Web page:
Eight academics who were implicated in allegations of plagiarism at the North West University and who still work there have been found guilty after an investigation by the university.
Three additional academics, who have since left the employ of the university, were also found guilty and will be reported to appropriate higher education structures and their universities.
This follows two exposés published by City Press in 2017.
The first story was published in July, which was followed by another in August of that year relating to allegations of plagiarism against academics in the faculty of natural and agricultural sciences based at the university’s Mafikeng and Potchefstroom campuses.
University spokesperson Louis Jacobs declined to name the academics or their faculties this afternoon, but indicated that nobody had been suspended because there was another investigation under way.
The university has Mafikeng, Potchefstroom and Vaal Triangle campuses, and the investigation ran across all three.
“Regarding five other staff members who have been implicated and who are in the employ of the university, sufficient evidence was found that pointed to misconduct. However, owing to the fact that the technical report pointed to alleged networks of possible academic collaboration among groups of researchers, the panel advised that the technical investigation be extended. The follow-up technical investigation has been concluded and would now be made available to the subject-matter expert team that would need to consider the report and would report accordingly to the external review panel,” Jacob said.
Jacobs said a prima facie case was made in regard to misrepresentation and plagiarism against two people who were implicated and who are also in the employ of the university.
“The process in regard to these staff members had been concluded by the university. In taking all evidence and circumstances into account, it was resolved to reprimand these staff members, and to instruct them to refund the university in regard of the page fees paid in respect of the publication of the implicated article,” Jacobs said.
He said prima facie evidence of plagiarism and falsification was found against another staff member.
“This was in an article written in the time before the person was employed by the university. Against the background of the preceding, the panel advised the vice-chancellor to note the evidence. The executive dean who reported the case had been informed of the advice by the external review panel,” he said.
Jacobs said it was during the university council meeting on March 18 that the university took note of the progress into the investigation, which involved 21 implicated academics.
He said the university received allegations of plagiarism against some of its academics from the Council on Higher Education on May 10 2017.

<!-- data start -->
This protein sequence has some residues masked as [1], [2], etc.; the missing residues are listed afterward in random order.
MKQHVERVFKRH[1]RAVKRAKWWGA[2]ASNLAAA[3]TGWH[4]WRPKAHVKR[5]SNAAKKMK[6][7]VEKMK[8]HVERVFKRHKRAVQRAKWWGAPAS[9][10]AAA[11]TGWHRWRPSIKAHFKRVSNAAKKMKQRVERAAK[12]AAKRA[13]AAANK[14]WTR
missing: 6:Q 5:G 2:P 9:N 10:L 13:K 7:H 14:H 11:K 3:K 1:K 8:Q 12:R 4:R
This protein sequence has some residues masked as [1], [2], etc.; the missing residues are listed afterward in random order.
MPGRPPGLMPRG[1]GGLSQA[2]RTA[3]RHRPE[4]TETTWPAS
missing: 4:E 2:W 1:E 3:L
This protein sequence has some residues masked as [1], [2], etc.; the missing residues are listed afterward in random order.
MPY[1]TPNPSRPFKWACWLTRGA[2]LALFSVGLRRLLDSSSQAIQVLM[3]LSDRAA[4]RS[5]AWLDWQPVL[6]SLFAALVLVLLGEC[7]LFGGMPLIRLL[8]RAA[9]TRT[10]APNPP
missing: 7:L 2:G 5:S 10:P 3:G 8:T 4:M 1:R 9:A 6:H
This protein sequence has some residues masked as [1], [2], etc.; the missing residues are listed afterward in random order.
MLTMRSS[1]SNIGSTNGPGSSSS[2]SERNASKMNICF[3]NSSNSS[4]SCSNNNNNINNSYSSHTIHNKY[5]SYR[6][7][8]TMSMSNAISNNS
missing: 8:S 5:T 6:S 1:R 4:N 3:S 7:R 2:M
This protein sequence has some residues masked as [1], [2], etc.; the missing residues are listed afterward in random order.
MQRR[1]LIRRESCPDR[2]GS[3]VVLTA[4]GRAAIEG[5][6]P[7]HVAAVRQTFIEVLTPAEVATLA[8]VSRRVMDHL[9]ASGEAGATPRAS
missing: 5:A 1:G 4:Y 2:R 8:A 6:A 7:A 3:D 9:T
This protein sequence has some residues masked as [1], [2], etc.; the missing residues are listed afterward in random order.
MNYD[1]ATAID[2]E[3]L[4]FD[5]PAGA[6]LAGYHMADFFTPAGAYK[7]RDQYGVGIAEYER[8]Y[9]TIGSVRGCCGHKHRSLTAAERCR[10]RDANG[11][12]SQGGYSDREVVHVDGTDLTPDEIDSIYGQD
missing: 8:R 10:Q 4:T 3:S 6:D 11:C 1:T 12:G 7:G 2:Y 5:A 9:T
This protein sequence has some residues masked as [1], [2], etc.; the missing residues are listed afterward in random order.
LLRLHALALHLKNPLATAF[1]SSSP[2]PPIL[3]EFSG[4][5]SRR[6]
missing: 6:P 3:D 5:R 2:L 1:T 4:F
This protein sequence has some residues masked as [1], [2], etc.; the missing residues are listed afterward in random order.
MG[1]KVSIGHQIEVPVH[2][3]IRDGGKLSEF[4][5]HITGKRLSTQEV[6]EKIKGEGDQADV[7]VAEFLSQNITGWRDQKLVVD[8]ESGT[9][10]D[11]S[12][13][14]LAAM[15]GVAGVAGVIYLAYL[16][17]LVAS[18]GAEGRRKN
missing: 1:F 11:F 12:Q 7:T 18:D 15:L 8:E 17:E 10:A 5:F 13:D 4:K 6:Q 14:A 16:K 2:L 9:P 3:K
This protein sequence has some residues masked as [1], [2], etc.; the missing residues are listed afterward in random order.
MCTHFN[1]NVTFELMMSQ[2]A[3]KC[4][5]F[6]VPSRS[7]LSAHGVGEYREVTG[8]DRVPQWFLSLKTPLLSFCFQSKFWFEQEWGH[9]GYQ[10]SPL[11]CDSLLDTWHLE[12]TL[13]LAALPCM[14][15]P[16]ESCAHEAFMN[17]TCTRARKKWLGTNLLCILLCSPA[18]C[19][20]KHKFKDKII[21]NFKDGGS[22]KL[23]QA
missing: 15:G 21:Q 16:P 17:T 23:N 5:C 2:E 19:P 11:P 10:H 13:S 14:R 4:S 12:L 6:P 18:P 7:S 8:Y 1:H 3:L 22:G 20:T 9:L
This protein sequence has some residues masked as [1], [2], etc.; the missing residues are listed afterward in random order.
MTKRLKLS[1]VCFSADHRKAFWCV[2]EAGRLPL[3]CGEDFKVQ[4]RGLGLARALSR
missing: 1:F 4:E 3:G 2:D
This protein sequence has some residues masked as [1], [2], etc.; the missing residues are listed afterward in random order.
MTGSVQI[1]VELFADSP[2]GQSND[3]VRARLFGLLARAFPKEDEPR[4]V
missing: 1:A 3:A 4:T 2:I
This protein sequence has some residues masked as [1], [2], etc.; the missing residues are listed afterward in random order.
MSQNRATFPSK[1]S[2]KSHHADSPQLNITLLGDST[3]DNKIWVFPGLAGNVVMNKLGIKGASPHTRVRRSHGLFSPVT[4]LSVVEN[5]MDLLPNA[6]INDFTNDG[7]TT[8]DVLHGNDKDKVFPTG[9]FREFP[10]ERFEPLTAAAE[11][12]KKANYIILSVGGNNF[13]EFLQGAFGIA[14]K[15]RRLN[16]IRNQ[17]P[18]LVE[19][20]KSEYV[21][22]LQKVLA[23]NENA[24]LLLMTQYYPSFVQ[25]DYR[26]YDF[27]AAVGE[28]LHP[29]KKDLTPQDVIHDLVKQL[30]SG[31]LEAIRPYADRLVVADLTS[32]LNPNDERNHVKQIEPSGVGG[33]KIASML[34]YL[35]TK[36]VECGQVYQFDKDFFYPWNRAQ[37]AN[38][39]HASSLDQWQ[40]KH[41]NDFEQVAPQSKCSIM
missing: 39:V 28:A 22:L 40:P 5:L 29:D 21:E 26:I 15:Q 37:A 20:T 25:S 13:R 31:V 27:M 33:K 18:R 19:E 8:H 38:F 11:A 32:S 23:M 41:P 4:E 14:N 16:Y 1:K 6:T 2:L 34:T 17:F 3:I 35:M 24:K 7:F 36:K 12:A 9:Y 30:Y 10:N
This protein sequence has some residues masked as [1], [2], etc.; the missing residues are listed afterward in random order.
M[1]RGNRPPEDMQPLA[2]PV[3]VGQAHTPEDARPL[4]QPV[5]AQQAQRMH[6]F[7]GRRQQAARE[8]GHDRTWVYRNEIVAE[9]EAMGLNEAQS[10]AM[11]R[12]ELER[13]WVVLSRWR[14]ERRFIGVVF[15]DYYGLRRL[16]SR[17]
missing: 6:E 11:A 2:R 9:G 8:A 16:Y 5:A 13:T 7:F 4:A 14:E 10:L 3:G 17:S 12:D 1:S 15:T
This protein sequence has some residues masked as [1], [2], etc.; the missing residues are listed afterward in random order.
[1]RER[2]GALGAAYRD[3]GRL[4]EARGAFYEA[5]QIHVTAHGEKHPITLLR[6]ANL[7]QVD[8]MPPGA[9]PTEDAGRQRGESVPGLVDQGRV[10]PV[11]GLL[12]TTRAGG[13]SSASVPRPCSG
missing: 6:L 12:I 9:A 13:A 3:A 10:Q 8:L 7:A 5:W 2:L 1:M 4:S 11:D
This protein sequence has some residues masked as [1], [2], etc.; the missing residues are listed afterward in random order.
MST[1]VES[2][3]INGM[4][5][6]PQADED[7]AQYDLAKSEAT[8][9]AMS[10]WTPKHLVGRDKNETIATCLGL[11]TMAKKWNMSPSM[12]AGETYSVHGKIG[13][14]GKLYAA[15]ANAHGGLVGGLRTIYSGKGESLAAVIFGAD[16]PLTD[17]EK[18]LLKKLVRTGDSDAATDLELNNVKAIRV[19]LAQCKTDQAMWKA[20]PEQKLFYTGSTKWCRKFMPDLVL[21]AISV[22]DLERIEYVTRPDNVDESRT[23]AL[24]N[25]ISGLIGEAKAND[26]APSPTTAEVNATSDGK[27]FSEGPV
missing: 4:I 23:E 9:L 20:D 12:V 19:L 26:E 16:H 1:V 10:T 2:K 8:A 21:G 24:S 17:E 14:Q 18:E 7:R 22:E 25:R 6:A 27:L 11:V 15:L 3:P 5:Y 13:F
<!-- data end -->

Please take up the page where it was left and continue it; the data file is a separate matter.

Jacobs said these allegations were viewed in a very serious light, especially when media articles were published in July of the same year that implicated other members of staff than those the university became aware of through the council.
He said vigorous processes were instituted to determine the authenticity of the allegations.
Owing to the sensitivity of the matter, Jacobs said, the university commenced with an investigation and has established a rigorous process involving the following phases:
• A technical investigation by a plagiarism expert;
• The establishment of a subject-matter expert panel to consider the technical report; and
• The involvement of an external review panel under the independent chairpersonship of a former acting judge.
He said support was also provided by an independent legal expert.
Jacobs said with regard to three other individuals who have in the meantime left the employ of the university, prima facie evidence was found pointing to academic misconduct, including plagiarism.
“Council endorsed the suggestion by the external review panel that the registrar brings to the attention of national higher education structures, the possible appropriateness of establishing a platform of information sharing on matters that violate academic integrity at the respective universities. The registrar will pursue this avenue,” Jacobs said.
In regard to 10 persons who have been implicated and who are in the employ of the university, Jacobs said, no prima facie evidence was found that pointed to plagiarism and these staff members have been informed accordingly.
He said the council again emphasised that any acts that violate academic integrity by anyone associated with the university are condemned in the strongest possible terms, and if proven true, the involved parties will be dealt with in accordance with university disciplinary measures.